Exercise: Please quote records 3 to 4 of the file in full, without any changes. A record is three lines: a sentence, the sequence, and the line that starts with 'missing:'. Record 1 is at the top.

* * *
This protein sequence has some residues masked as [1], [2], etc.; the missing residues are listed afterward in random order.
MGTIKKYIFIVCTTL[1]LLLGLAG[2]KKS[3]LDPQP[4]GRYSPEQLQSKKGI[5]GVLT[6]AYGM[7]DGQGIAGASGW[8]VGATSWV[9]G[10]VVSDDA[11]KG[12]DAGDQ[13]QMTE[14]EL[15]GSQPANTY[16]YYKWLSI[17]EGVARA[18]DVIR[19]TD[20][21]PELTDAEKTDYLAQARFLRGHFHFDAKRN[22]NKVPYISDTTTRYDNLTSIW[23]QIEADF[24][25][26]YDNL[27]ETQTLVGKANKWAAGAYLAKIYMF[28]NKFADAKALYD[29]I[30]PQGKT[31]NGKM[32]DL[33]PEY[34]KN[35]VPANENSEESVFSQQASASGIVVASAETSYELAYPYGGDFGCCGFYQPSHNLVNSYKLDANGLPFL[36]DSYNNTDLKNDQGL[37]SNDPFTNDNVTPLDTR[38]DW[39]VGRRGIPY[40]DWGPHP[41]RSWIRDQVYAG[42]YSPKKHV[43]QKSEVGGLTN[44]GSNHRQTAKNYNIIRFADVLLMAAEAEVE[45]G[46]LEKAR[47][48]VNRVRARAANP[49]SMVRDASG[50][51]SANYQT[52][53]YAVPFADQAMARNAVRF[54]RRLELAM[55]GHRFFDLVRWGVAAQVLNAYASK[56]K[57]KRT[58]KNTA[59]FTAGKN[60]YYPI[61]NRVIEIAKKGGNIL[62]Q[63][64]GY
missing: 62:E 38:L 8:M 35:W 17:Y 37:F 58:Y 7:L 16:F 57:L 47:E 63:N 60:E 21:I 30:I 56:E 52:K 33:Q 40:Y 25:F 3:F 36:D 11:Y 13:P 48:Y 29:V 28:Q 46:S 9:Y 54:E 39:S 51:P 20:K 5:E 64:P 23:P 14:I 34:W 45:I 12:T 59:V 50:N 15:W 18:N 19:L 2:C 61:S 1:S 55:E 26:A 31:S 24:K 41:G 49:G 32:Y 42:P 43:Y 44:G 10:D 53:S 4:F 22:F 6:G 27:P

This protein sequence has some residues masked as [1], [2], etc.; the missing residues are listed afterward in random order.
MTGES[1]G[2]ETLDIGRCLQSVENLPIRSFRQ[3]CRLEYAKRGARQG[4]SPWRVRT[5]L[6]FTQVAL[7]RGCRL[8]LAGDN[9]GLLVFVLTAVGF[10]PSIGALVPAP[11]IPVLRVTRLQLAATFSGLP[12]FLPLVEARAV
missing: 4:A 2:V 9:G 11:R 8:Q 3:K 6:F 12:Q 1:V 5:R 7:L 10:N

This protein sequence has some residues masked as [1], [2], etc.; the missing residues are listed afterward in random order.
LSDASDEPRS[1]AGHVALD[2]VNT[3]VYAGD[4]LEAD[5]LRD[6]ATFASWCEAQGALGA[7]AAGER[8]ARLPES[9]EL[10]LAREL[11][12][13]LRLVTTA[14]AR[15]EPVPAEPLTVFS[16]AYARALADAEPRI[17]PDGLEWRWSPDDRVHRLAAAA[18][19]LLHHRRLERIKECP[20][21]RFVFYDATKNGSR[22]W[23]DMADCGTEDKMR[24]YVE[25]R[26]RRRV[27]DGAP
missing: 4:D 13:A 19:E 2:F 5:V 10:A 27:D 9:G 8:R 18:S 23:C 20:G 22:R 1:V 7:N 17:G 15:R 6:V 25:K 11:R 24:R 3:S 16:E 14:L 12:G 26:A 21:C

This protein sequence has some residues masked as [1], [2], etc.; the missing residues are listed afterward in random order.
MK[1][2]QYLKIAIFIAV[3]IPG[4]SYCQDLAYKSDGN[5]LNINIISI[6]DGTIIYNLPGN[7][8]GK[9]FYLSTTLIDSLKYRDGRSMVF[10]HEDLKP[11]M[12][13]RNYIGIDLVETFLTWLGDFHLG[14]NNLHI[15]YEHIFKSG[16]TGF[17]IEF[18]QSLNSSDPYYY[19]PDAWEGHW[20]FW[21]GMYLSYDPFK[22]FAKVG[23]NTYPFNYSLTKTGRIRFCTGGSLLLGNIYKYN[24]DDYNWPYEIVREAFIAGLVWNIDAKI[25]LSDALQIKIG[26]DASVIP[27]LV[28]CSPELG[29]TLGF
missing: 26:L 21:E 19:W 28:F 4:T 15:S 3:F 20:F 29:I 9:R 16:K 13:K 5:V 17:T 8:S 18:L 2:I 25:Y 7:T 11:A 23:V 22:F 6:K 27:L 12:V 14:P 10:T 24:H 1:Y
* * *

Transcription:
This protein sequence has some residues masked as [1], [2], etc.; the missing residues are listed afterward in random order.
LSDASDEPRS[1]AGHVALD[2]VNT[3]VYAGD[4]LEAD[5]LRD[6]ATFASWCEAQGALGA[7]AAGER[8]ARLPES[9]EL[10]LAREL[11][12][13]LRLVTTA[14]AR[15]EPVPAEPLTVFS[16]AYARALADAEPRI[17]PDGLEWRWSPDDRVHRLAAAA[18][19]LLHHRRLERIKECP[20][21]RFVFYDATKNGSR[22]W[23]DMADCGTEDKMR[24]YVE[25]R[26]RRRV[27]DGAP
missing: 4:D 13:A 19:E 2:F 5:V 10:A 27:D 9:G 8:R 18:S 23:C 20:G 22:R 1:V 7:N 17:G 15:R 6:V 25:K 11:R 24:R 3:S 16:E 14:L 12:G 26:A 21:C

This protein sequence has some residues masked as [1], [2], etc.; the missing residues are listed afterward in random order.
MK[1][2]QYLKIAIFIAV[3]IPG[4]SYCQDLAYKSDGN[5]LNINIISI[6]DGTIIYNLPGN[7][8]GK[9]FYLSTTLIDSLKYRDGRSMVF[10]HEDLKP[11]M[12][13]RNYIGIDLVETFLTWLGDFHLG[14]NNLHI[15]YEHIFKSG[16]TGF[17]IEF[18]QSLNSSDPYYY[19]PDAWEGHW[20]FW[21]GMYLSYDPFK[22]FAKVG[23]NTYPFNYSLTKTGRIRFCTGGSLLLGNIYKYN[24]DDYNWPYEIVREAFIAGLVWNIDAKI[25]LSDALQIKIG[26]DASVIP[27]LV[28]CSPELG[29]TLGF
missing: 26:L 21:E 19:W 28:F 4:T 15:S 3:F 20:F 29:I 9:R 16:K 13:K 5:V 17:T 8:S 18:L 2:I 25:Y 7:T 11:A 23:V 22:F 6:K 27:L 12:V 14:P 10:T 24:H 1:Y